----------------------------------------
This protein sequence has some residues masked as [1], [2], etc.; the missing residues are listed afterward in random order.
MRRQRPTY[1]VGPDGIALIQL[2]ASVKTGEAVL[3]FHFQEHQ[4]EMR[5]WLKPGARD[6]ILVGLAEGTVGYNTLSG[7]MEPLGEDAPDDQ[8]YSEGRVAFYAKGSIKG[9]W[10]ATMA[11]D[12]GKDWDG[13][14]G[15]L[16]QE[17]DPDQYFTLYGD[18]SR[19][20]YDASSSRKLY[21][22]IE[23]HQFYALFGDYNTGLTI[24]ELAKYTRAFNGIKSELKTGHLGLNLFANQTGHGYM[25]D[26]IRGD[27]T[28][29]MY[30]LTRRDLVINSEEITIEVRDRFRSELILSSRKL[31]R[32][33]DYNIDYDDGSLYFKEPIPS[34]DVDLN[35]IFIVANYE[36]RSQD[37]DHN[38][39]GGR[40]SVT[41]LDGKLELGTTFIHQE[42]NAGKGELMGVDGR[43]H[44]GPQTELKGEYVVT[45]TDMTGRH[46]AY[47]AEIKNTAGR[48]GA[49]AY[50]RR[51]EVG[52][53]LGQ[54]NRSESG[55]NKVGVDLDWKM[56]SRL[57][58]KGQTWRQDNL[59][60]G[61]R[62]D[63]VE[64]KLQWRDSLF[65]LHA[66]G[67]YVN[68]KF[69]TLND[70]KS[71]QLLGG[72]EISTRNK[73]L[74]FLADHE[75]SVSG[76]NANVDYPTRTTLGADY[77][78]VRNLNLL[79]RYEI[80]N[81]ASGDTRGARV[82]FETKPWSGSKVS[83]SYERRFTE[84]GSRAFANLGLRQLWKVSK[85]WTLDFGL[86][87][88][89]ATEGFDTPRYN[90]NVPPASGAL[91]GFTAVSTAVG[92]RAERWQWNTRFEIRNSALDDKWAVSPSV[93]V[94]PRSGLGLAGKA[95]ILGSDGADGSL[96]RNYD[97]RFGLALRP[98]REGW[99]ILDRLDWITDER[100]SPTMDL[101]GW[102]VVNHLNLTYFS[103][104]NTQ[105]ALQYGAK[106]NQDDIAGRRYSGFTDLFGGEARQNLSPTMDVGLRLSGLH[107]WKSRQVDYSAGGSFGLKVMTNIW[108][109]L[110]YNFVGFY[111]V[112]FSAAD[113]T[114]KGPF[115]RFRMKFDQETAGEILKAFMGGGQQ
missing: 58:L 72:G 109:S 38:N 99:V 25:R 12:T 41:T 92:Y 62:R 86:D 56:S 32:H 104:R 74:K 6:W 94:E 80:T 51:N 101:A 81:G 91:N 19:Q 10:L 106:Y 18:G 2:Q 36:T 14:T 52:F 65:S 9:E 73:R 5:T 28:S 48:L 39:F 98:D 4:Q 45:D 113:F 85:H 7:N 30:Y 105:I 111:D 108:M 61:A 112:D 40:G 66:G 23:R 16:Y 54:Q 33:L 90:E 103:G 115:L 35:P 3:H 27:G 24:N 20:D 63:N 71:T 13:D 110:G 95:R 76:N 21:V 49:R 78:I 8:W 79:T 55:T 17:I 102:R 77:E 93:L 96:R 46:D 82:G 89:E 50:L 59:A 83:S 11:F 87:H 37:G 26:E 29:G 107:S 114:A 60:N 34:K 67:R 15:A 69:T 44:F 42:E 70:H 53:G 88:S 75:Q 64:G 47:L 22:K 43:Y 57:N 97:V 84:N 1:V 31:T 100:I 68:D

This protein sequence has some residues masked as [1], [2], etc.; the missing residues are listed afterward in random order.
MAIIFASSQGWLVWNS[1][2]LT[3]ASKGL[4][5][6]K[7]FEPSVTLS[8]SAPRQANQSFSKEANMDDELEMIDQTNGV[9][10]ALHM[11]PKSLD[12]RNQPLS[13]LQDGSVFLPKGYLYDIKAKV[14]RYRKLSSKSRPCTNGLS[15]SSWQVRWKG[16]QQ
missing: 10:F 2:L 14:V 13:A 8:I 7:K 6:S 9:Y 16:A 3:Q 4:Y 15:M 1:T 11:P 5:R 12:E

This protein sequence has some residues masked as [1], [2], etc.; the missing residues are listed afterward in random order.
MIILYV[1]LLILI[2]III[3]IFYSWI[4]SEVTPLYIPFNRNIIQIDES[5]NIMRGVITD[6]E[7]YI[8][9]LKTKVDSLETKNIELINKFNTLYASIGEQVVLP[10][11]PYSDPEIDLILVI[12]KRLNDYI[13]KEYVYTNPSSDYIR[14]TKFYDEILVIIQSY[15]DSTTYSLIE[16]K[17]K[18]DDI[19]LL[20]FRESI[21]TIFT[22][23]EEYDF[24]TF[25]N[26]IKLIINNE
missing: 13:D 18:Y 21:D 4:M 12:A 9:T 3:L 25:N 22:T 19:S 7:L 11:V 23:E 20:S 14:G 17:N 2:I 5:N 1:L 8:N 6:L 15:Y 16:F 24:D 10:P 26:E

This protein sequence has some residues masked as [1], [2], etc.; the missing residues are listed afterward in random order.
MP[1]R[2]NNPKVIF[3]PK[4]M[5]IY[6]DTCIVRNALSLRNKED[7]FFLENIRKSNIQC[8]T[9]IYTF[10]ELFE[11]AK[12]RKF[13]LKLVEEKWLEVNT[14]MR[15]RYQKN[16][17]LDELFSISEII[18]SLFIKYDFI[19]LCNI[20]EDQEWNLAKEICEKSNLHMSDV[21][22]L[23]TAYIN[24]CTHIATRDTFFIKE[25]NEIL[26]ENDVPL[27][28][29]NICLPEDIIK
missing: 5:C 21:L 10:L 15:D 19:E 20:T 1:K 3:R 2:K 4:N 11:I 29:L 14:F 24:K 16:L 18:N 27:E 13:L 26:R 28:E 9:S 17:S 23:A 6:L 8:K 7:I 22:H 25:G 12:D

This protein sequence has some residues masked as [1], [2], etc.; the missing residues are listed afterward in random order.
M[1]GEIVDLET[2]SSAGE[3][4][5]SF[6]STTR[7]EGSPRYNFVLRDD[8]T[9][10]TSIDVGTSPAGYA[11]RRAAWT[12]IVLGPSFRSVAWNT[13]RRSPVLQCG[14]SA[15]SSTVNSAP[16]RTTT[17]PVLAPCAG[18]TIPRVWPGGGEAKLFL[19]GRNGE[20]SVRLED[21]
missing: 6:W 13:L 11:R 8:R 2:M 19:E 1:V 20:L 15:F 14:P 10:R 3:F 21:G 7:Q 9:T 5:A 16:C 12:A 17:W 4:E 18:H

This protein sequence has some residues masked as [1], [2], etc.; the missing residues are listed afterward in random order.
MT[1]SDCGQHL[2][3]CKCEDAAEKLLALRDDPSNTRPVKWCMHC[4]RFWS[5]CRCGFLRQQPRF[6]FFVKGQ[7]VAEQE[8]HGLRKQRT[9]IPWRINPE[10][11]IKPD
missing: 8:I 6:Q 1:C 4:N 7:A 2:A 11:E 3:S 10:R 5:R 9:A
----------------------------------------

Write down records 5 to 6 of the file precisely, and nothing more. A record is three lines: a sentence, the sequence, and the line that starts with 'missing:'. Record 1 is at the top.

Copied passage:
This protein sequence has some residues masked as [1], [2], etc.; the missing residues are listed afterward in random order.
M[1]GEIVDLET[2]SSAGE[3][4][5]SF[6]STTR[7]EGSPRYNFVLRDD[8]T[9][10]TSIDVGTSPAGYA[11]RRAAWT[12]IVLGPSFRSVAWNT[13]RRSPVLQCG[14]SA[15]SSTVNSAP[16]RTTT[17]PVLAPCAG[18]TIPRVWPGGGEAKLFL[19]GRNGE[20]SVRLED[21]
missing: 6:W 13:L 11:R 8:R 2:M 19:E 1:V 20:L 15:F 14:P 10:R 3:F 21:G 7:Q 9:T 5:A 16:C 12:A 17:W 4:E 18:H

This protein sequence has some residues masked as [1], [2], etc.; the missing residues are listed afterward in random order.
MT[1]SDCGQHL[2][3]CKCEDAAEKLLALRDDPSNTRPVKWCMHC[4]RFWS[5]CRCGFLRQQPRF[6]FFVKGQ[7]VAEQE[8]HGLRKQRT[9]IPWRINPE[10][11]IKPD
missing: 8:I 6:Q 1:C 4:N 7:A 2:A 11:E 3:S 10:R 5:R 9:A